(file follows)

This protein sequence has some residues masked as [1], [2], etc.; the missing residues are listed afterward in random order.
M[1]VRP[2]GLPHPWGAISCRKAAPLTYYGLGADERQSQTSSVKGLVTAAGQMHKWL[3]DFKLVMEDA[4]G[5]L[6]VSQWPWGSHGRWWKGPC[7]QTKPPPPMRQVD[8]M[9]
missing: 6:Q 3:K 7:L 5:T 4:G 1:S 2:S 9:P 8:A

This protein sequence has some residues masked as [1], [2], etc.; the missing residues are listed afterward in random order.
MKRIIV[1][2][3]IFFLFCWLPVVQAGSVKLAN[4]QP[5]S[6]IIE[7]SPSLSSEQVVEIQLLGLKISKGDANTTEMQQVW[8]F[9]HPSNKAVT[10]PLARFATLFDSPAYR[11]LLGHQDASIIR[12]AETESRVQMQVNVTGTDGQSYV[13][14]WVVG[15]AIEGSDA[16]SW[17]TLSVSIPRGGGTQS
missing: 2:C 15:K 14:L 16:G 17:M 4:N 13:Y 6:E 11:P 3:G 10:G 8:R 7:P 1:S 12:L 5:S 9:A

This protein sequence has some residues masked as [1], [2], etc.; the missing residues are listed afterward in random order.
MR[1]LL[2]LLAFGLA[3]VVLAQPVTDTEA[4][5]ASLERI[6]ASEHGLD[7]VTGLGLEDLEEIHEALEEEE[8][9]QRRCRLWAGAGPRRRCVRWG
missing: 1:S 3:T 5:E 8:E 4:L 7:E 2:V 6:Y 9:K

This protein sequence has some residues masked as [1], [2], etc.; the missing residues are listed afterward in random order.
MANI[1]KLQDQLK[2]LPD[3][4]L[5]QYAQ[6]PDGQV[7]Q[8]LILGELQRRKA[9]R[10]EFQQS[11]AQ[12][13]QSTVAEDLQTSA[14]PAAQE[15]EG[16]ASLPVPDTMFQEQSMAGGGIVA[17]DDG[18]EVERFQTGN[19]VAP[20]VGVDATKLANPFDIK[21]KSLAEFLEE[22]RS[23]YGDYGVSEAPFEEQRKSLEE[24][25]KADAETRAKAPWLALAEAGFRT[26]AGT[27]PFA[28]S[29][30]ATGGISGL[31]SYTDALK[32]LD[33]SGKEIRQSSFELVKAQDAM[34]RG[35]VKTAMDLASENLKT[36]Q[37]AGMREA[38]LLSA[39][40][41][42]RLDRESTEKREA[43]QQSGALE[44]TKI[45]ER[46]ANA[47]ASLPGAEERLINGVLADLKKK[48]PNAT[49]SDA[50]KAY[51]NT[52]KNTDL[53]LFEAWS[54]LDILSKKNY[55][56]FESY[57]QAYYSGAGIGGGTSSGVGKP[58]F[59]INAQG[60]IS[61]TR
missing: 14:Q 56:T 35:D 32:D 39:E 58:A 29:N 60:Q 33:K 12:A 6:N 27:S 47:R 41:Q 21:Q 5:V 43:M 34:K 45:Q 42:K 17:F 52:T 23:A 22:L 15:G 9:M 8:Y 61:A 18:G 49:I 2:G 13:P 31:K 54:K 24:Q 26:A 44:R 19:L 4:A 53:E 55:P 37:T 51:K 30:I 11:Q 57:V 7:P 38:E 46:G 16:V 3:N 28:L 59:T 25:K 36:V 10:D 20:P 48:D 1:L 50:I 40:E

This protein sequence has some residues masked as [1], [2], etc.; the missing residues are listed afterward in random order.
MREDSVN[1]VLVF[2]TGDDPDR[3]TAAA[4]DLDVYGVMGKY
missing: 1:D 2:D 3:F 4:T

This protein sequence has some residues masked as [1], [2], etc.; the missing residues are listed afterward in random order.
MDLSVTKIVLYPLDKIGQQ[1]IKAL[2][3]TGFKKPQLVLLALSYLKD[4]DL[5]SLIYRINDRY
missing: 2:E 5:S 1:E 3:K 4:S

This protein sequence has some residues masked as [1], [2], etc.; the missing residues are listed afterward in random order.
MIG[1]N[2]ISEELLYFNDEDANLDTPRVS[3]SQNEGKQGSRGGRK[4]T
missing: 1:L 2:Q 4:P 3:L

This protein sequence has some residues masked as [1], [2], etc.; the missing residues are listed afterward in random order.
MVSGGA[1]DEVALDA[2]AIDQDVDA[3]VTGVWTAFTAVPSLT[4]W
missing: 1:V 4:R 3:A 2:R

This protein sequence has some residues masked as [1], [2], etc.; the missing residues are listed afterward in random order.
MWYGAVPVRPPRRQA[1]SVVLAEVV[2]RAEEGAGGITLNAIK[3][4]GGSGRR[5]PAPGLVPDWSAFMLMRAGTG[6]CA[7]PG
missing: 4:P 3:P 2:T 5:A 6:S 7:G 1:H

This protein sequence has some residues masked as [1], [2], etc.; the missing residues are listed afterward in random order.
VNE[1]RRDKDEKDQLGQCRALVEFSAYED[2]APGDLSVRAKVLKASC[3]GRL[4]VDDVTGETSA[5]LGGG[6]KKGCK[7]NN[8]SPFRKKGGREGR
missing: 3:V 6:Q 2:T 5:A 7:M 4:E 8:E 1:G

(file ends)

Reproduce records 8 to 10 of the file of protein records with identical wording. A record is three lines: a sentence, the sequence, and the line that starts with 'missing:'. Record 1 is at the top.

This protein sequence has some residues masked as [1], [2], etc.; the missing residues are listed afterward in random order.
MVSGGA[1]DEVALDA[2]AIDQDVDA[3]VTGVWTAFTAVPSLT[4]W
missing: 1:V 4:R 3:A 2:R

This protein sequence has some residues masked as [1], [2], etc.; the missing residues are listed afterward in random order.
MWYGAVPVRPPRRQA[1]SVVLAEVV[2]RAEEGAGGITLNAIK[3][4]GGSGRR[5]PAPGLVPDWSAFMLMRAGTG[6]CA[7]PG
missing: 4:P 3:P 2:T 5:A 6:S 7:G 1:H

This protein sequence has some residues masked as [1], [2], etc.; the missing residues are listed afterward in random order.
VNE[1]RRDKDEKDQLGQCRALVEFSAYED[2]APGDLSVRAKVLKASC[3]GRL[4]VDDVTGETSA[5]LGGG[6]KKGCK[7]NN[8]SPFRKKGGREGR
missing: 3:V 6:Q 2:T 5:A 7:M 4:E 8:E 1:G